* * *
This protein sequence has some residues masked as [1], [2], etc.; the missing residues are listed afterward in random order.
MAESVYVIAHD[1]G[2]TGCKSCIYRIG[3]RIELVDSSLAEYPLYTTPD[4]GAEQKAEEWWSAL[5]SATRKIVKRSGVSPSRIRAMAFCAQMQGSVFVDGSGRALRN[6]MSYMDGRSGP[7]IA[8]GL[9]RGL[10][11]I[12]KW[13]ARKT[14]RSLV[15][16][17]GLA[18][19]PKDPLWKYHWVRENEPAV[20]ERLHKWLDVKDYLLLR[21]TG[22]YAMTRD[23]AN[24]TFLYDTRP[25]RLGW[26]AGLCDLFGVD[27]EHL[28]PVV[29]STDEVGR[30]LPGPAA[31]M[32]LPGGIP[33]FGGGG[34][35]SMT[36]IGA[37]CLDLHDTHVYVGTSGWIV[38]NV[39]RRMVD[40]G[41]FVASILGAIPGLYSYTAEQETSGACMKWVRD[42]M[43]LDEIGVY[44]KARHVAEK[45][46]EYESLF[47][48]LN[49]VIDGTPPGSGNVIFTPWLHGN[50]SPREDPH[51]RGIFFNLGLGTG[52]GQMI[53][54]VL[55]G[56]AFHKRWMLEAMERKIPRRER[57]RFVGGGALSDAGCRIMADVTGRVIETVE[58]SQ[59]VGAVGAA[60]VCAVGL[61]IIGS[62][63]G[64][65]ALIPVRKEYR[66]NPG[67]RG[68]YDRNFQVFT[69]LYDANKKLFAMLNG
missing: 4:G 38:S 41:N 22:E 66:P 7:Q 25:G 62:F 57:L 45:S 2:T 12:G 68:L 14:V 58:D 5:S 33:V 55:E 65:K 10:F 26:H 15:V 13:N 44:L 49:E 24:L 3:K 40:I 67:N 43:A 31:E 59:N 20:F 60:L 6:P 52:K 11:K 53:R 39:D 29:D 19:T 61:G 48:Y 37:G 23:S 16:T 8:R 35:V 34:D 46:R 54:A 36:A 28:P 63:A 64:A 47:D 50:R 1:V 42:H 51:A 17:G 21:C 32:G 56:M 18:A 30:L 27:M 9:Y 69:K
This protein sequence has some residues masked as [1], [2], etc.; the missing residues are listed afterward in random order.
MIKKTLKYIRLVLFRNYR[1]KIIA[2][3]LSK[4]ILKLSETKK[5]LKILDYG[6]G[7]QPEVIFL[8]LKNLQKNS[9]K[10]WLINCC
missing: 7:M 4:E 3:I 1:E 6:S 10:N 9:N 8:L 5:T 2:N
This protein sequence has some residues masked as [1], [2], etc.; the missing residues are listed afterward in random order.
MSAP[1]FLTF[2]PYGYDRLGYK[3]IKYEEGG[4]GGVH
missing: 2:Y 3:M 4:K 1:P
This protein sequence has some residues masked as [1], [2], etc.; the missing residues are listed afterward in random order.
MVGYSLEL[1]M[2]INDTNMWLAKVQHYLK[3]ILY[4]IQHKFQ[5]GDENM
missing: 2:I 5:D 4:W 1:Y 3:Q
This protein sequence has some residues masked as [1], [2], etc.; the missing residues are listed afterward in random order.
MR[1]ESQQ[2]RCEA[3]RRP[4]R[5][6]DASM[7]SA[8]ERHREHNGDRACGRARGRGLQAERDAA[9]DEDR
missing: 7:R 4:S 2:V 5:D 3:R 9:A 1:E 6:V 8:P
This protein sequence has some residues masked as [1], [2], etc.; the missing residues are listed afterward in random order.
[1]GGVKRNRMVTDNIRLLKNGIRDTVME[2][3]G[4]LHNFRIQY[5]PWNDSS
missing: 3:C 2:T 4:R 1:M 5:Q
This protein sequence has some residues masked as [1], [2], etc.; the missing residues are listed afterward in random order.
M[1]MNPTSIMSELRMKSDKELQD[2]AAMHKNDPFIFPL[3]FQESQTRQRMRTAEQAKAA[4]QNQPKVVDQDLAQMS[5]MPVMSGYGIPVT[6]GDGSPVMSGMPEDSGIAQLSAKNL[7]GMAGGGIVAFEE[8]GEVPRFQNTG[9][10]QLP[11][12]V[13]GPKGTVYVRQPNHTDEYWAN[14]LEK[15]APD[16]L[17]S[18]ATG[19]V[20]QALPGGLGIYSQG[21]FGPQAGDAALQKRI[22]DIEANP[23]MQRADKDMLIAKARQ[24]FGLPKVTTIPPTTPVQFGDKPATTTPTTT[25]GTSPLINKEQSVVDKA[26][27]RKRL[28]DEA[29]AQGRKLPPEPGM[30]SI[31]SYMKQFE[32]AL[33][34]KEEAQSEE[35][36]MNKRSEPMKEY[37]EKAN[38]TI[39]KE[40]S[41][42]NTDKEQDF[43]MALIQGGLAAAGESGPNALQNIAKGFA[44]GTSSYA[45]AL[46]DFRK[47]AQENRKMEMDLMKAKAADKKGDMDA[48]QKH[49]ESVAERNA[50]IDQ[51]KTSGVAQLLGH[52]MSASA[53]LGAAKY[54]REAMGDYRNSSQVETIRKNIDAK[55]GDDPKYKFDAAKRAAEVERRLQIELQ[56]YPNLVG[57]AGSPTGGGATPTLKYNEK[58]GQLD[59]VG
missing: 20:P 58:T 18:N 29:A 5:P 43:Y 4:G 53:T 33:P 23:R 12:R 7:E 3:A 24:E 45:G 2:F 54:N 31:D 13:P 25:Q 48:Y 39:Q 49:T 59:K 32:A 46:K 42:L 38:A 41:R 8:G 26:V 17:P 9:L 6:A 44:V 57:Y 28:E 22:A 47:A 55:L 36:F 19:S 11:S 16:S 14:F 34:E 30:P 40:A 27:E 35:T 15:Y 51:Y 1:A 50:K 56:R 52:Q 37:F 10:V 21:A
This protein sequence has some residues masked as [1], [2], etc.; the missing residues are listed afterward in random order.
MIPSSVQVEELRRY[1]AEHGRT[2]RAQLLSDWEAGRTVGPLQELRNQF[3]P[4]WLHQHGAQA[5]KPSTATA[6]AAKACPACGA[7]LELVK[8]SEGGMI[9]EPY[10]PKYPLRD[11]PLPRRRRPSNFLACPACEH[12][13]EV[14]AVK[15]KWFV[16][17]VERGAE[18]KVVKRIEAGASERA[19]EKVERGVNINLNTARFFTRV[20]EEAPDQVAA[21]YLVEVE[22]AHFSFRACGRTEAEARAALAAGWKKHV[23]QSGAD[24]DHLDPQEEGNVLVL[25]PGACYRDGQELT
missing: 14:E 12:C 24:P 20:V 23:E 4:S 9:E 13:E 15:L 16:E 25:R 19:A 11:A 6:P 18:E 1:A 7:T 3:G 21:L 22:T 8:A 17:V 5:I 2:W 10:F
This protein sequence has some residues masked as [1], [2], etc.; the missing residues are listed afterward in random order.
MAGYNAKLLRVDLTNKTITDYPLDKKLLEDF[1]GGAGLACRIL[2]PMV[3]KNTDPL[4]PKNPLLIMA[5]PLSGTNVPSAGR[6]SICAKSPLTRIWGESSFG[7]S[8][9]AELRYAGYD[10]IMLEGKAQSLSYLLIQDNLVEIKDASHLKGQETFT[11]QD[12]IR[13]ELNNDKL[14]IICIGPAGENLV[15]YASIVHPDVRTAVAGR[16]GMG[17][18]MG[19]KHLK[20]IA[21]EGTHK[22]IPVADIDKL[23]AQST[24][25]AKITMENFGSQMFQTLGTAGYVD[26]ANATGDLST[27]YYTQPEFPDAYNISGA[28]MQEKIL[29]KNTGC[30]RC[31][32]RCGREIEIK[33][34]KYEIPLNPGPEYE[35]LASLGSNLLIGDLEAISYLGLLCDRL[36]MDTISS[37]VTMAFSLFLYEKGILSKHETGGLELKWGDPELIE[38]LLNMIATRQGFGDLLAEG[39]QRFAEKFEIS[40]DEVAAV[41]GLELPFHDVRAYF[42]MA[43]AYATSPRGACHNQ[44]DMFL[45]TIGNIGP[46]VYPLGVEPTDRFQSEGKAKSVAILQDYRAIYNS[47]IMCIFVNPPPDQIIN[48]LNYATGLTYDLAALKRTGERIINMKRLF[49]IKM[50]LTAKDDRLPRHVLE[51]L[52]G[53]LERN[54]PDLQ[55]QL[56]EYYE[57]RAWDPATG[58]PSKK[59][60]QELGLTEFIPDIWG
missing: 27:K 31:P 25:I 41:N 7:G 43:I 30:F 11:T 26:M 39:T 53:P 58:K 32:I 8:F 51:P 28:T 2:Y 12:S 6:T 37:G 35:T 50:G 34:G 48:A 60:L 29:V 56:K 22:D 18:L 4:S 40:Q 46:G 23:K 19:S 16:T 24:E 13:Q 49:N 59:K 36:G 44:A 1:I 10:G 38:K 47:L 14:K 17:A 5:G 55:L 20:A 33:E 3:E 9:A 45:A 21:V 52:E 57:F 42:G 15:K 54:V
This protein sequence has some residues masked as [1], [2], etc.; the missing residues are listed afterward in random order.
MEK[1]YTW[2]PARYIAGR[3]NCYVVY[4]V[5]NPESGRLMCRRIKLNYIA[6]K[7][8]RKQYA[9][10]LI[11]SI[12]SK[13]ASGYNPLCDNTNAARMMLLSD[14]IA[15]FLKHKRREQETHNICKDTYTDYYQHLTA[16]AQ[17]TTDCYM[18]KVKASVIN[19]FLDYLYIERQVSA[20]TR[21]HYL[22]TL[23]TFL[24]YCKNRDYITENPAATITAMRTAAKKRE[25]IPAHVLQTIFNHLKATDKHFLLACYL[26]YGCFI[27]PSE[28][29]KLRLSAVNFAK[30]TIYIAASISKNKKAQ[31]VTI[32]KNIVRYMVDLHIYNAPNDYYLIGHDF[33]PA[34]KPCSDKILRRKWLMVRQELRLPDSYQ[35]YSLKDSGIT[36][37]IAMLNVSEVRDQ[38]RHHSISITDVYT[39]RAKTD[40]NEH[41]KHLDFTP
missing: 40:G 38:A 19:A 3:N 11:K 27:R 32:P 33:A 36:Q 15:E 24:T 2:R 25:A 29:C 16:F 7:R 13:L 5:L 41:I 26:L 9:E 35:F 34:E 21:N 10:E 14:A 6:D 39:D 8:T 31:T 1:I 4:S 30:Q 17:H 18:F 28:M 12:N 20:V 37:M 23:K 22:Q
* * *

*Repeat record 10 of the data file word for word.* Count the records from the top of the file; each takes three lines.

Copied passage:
This protein sequence has some residues masked as [1], [2], etc.; the missing residues are listed afterward in random order.
MEK[1]YTW[2]PARYIAGR[3]NCYVVY[4]V[5]NPESGRLMCRRIKLNYIA[6]K[7][8]RKQYA[9][10]LI[11]SI[12]SK[13]ASGYNPLCDNTNAARMMLLSD[14]IA[15]FLKHKRREQETHNICKDTYTDYYQHLTA[16]AQ[17]TTDCYM[18]KVKASVIN[19]FLDYLYIERQVSA[20]TR[21]HYL[22]TL[23]TFL[24]YCKNRDYITENPAATITAMRTAAKKRE[25]IPAHVLQTIFNHLKATDKHFLLACYL[26]YGCFI[27]PSE[28][29]KLRLSAVNFAK[30]TIYIAASISKNKKAQ[31]VTI[32]KNIVRYMVDLHIYNAPNDYYLIGHDF[33]PA[34]KPCSDKILRRKWLMVRQELRLPDSYQ[35]YSLKDSGIT[36][37]IAMLNVSEVRDQ[38]RHHSISITDVYT[39]RAKTD[40]NEH[41]KHLDFTP
missing: 40:G 38:A 19:A 3:N 11:K 27:R 32:P 33:A 36:Q 15:E 24:T 2:R 25:A 29:C 16:F 7:R 13:L 5:L 41:I 26:L 9:E 35:F 34:E 21:N 10:E 14:A 6:D 39:D 8:T 31:T 1:I 4:S 30:Q 17:H 18:F 28:M 12:N 20:V 37:M 23:K 22:Q